How to write and sound like yourself? The writing process veers wildly between caffeinated euphoria and self-loathing. At first, the words are flowing. You’re thinking that maybe it was you who was meant to write The Next Great American Novel. Then, you hit “enter” and you’re completely stuck. One YouTube home workout, three reheated cups of coffee, and five Selling Sunset episodes later, you have no choice but to sit down and start typing. Writing is never painless, but it doesn’t always have to be a trudge. What you want to say is often right in front of you; it’s just difficult to not overthink it. Below, some tips to hone your writing voice and make the process less tedious—maybe even fun.
1. Write Like You’re Talking To a Friend
The most magnetic writers are those who keep their word choice simple and their descriptions vivid. Instead of words that sound too academic or florid, think of how you would tell a story to a friend. You’d want to keep them entertained, maybe make them laugh, and you’d want the story to sound like you. Man Repeller and The Cut are publications that excel at this sort of conversational, evocative writing.
2. When It Applies, Start With a Personal Anecdote
Draw your reader in with a story to help them connect with the topic. Say you’re writing an etiquette post on dealing with in-laws who want to turn a destination wedding into a full-on family vacation. If you have a funny anecdote about the subject, use it to engage your readers in the intro before getting into the more informative part of the piece.
3. Get Up and Do Something Else
The ironic trap of attempting to sound like yourself is that the more you try, the more robotic writing can sound. All of a sudden, it’s late afternoon and you’re staring at the first sentence thinking, “Have I ever…had anything to say?” This is when you get up, walk away, and do something else.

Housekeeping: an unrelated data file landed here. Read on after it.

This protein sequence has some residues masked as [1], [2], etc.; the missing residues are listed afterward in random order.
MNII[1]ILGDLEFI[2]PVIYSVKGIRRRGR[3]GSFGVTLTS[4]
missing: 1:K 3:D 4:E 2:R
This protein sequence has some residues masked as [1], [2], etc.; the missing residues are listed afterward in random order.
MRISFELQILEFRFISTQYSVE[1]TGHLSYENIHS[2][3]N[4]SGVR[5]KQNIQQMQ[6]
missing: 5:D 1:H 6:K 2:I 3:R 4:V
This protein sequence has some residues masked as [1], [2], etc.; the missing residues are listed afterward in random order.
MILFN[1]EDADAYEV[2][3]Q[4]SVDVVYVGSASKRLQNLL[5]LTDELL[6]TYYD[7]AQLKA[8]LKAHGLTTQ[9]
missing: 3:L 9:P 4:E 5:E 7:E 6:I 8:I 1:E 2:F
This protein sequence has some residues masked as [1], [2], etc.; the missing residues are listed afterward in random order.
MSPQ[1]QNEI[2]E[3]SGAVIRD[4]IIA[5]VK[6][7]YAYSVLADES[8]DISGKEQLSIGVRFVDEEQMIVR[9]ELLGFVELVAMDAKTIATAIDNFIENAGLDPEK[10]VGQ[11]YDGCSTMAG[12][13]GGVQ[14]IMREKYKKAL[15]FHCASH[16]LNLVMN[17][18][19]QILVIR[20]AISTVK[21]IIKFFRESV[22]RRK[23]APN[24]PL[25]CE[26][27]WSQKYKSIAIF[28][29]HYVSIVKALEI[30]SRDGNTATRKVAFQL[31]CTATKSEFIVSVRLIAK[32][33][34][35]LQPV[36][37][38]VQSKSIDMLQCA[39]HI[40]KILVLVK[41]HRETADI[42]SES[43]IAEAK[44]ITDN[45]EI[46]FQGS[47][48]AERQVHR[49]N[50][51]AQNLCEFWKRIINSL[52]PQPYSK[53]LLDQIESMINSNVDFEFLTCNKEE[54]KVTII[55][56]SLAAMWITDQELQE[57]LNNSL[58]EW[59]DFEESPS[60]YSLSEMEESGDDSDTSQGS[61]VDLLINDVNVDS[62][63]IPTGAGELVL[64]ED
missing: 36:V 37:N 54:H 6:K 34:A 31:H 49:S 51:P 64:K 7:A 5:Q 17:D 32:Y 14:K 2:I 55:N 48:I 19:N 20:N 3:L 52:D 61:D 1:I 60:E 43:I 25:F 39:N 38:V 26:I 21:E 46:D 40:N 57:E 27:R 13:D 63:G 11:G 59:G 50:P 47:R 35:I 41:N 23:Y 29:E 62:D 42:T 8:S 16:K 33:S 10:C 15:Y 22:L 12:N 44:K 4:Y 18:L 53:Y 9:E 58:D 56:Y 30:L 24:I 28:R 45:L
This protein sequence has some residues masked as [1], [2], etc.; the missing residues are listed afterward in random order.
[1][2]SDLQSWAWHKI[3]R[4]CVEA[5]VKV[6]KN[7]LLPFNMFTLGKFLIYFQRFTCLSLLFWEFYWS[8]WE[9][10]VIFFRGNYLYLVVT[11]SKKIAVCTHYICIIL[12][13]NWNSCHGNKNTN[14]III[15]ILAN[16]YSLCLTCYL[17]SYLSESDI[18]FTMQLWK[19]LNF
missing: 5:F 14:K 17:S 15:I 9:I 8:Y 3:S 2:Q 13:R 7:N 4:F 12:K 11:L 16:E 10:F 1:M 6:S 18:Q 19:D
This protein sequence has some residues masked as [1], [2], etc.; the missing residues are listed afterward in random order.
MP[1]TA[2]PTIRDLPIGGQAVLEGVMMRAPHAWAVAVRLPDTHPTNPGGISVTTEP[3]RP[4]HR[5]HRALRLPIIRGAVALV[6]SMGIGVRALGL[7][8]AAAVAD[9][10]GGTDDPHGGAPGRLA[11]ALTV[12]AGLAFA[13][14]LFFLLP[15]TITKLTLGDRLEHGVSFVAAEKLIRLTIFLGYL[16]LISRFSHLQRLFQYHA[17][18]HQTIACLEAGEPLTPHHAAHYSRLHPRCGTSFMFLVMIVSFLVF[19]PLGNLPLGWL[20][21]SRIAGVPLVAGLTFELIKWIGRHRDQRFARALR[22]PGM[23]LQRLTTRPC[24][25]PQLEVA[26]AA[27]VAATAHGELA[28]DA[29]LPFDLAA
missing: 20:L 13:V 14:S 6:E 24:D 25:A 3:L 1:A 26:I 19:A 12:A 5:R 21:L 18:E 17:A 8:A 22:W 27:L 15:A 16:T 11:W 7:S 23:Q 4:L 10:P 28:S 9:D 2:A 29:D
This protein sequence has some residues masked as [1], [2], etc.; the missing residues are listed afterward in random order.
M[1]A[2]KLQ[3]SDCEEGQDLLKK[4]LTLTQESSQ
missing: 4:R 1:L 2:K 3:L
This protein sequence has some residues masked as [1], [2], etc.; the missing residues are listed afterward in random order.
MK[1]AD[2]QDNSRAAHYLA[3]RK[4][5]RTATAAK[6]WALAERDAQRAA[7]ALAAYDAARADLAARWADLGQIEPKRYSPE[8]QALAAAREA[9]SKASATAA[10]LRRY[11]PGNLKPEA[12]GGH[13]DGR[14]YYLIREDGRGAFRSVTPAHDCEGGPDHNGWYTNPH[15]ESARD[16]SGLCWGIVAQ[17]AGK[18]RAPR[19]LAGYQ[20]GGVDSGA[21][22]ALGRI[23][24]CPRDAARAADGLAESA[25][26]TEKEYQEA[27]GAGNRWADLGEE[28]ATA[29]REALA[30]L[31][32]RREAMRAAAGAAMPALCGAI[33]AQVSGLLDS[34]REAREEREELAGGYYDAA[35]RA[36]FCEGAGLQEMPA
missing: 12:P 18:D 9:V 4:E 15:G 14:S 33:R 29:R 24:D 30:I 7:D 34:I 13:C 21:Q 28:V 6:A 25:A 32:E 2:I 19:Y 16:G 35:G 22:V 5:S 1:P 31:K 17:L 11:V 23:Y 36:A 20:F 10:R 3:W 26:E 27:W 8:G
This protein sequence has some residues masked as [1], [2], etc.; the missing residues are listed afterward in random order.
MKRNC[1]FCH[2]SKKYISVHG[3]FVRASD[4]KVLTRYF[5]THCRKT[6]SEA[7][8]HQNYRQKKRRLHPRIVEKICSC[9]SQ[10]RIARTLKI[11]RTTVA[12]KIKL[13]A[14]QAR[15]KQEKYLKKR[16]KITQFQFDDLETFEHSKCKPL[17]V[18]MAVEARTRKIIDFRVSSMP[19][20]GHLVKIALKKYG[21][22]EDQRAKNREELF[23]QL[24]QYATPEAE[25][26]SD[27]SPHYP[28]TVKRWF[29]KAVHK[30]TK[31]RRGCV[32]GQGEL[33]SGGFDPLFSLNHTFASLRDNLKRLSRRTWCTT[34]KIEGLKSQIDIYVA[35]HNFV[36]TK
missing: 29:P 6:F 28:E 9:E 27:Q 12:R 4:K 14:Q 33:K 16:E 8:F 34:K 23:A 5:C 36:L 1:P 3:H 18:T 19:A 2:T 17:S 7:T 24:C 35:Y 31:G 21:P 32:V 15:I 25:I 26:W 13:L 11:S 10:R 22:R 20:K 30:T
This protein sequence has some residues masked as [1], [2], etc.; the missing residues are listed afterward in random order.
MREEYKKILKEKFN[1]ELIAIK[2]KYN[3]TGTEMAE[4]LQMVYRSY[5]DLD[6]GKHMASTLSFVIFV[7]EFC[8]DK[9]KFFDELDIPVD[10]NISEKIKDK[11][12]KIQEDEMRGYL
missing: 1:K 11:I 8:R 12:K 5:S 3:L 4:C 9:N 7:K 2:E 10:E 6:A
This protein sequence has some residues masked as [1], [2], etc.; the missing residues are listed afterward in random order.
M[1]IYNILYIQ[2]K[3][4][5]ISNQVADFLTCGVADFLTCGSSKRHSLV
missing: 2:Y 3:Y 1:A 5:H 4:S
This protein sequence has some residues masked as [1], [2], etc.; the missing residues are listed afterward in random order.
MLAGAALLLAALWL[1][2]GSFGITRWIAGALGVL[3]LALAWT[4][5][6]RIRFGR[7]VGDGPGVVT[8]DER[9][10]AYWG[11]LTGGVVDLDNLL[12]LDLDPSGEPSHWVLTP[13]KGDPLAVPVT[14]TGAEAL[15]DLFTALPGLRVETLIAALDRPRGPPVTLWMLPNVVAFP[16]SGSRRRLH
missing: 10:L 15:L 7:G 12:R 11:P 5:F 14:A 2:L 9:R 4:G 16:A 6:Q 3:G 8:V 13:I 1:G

Come back a few hours later, or the next day, and look at it again. You may have to do this three or four times, even. That’s OK! Each time, you’ll arrive at that Google doc with new inspiration.
4. Read It Out Loud
This really is the magic ingredient to good writing. Reading what you’ve written out loud helps clarify tone, grammar, phrasing, everything. It’ll let you know if your sentences are too long or if something you wrote isn’t all that interesting.
5. Don’t Be Afraid To Break Some Rules
Think of how you speak in conversation. Are you more mellow-toned, unafraid to take a few beats to formulate your thoughts? Or are you more excitable, with a flair for dramatic turns of phrases? Don’t be afraid to let that direct your writing tone, even if that means breaking a few grammar rules. If you’re an energetic person, pepper in a few exclamation points here and there.
Your blog post doesn’t need to read like a college lit essay. The occasional broken sentence to emphasize a point or a one-sentence paragraph might not be grammatically correct, but these flourishes keep our attention.
6. If You’re Stuck, Try Writing…Anything
If you sit down to write something and you find yourself stuck, just start writing about whatever’s on your mind. This sort of stream-of-consciousness writing clears your head, helps you work out some thoughts on paper, and it can unkink your mind. Instead of getting even more distracted by scrolling through your Instagram feed, free writing can serve as a warm-up before the main event.